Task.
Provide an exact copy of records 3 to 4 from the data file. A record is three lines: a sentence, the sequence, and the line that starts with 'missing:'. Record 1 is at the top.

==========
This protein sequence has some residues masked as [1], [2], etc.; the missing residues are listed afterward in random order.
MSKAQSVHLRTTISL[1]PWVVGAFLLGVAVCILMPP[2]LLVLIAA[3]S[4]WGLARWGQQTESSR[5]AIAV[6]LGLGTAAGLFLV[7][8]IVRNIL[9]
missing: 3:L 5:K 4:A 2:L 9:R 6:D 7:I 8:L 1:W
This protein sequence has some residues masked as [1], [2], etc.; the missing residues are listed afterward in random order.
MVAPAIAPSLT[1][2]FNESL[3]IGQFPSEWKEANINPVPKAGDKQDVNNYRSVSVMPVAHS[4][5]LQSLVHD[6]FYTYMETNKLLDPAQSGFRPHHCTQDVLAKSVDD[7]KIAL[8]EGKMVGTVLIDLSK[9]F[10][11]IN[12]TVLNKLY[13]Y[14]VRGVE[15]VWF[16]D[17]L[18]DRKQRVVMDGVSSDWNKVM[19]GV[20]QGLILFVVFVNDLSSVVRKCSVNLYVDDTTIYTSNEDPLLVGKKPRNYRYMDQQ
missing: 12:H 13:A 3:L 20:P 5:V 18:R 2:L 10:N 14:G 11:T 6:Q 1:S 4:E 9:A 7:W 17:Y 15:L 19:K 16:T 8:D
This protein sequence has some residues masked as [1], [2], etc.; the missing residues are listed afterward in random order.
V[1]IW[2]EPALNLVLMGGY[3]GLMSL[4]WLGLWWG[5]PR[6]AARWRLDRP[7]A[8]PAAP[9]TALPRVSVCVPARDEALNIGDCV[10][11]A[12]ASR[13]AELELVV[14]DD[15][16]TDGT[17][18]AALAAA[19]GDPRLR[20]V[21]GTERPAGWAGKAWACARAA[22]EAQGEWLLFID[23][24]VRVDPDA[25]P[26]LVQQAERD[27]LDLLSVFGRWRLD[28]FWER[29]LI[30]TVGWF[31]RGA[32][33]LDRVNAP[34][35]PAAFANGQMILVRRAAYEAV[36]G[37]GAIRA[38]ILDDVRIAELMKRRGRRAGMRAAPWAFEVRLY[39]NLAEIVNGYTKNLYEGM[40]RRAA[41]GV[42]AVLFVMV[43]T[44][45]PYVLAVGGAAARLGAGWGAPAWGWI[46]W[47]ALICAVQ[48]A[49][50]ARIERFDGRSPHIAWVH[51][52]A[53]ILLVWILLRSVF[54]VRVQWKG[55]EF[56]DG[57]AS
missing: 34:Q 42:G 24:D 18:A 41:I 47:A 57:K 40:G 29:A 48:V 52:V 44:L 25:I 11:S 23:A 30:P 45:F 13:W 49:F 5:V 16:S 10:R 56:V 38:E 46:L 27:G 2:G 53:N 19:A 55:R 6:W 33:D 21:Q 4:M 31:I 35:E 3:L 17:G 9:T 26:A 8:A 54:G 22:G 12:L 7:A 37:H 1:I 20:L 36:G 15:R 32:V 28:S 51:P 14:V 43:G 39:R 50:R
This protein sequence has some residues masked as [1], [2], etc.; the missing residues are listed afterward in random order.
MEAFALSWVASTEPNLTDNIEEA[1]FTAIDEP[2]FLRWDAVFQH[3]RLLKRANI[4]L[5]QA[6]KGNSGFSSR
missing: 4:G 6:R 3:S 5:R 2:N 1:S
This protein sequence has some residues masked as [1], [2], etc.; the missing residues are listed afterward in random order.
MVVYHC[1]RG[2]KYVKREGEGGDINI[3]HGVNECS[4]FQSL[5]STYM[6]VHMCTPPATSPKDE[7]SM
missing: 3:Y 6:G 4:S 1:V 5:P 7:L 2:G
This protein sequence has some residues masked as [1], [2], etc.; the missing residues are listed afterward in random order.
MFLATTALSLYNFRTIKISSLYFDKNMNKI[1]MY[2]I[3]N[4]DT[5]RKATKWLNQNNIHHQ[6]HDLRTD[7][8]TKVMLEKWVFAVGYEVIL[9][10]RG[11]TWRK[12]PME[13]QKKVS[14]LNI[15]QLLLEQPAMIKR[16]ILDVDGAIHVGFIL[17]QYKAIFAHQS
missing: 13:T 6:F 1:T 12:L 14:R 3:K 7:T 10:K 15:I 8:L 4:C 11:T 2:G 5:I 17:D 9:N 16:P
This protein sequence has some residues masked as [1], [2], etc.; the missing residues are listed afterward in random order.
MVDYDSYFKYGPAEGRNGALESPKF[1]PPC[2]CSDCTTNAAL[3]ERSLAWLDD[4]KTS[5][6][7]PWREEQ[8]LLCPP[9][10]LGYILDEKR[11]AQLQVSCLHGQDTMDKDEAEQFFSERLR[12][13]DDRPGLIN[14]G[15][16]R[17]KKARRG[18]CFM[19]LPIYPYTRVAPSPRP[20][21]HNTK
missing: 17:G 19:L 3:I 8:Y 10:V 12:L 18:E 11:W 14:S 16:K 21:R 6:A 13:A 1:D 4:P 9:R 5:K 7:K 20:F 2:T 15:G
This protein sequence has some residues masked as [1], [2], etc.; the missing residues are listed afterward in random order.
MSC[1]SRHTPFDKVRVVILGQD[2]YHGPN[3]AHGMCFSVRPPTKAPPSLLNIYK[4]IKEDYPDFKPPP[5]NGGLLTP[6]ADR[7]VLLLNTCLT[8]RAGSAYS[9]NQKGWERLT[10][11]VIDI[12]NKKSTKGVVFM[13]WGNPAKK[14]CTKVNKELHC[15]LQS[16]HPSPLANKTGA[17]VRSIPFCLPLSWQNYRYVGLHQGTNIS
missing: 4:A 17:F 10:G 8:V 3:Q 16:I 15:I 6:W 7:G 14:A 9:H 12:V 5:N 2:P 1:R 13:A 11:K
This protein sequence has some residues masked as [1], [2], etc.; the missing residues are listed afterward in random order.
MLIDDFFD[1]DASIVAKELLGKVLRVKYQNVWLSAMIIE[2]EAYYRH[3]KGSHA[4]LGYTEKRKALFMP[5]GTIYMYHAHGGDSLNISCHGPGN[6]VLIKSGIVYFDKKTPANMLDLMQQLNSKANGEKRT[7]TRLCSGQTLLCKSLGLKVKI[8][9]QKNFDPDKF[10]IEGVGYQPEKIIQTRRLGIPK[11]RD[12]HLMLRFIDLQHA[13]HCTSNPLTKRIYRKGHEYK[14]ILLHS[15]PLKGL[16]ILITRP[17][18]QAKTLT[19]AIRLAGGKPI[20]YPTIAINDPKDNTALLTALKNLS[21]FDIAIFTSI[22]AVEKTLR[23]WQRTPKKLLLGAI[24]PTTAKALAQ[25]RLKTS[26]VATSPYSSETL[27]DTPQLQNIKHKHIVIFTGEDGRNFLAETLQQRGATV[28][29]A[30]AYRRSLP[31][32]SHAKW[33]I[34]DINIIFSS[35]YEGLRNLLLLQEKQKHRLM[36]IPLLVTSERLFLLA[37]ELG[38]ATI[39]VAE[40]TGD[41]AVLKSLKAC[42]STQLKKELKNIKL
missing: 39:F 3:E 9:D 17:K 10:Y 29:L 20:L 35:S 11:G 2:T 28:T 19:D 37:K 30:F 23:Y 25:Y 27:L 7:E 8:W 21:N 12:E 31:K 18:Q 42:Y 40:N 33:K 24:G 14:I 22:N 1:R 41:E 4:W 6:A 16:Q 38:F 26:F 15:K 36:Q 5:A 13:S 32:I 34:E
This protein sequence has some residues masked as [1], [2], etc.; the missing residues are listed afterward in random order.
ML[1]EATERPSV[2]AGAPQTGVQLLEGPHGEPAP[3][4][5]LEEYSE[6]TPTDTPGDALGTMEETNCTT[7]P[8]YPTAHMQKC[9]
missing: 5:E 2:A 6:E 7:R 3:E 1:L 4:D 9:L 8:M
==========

This protein sequence has some residues masked as [1], [2], etc.; the missing residues are listed afterward in random order.
V[1]IW[2]EPALNLVLMGGY[3]GLMSL[4]WLGLWWG[5]PR[6]AARWRLDRP[7]A[8]PAAP[9]TALPRVSVCVPARDEALNIGDCV[10][11]A[12]ASR[13]AELELVV[14]DD[15][16]TDGT[17][18]AALAAA[19]GDPRLR[20]V[21]GTERPAGWAGKAWACARAA[22]EAQGEWLLFID[23][24]VRVDPDA[25]P[26]LVQQAERD[27]LDLLSVFGRWRLD[28]FWER[29]LI[30]TVGWF[31]RGA[32][33]LDRVNAP[34][35]PAAFANGQMILVRRAAYEAV[36]G[37]GAIRA[38]ILDDVRIAELMKRRGRRAGMRAAPWAFEVRLY[39]NLAEIVNGYTKNLYEGM[40]RRAA[41]GV[42]AVLFVMV[43]T[44][45]PYVLAVGGAAARLGAGWGAPAWGWI[46]W[47]ALICAVQ[48]A[49][50]ARIERFDGRSPHIAWVH[51][52]A[53]ILLVWILLRSVF[54]VRVQWKG[55]EF[56]DG[57]AS
missing: 34:Q 42:G 24:D 18:A 41:I 47:A 57:K 40:G 29:A 48:V 52:V 44:L 25:I 11:S 23:A 30:P 45:F 13:W 49:F 5:V 16:S 10:R 56:V 38:E 46:L 27:G 2:G 53:N 19:A 55:R 6:W 33:D 21:Q 4:M 31:I 35:E 3:L 17:G 9:T 26:A 8:A 54:G 22:G 12:L 7:A 37:H 1:I 20:L 36:G 15:R 32:V 28:S 51:P 14:V 43:G 39:R 50:R
This protein sequence has some residues masked as [1], [2], etc.; the missing residues are listed afterward in random order.
MEAFALSWVASTEPNLTDNIEEA[1]FTAIDEP[2]FLRWDAVFQH[3]RLLKRANI[4]L[5]QA[6]KGNSGFSSR
missing: 4:G 6:R 3:S 5:R 2:N 1:S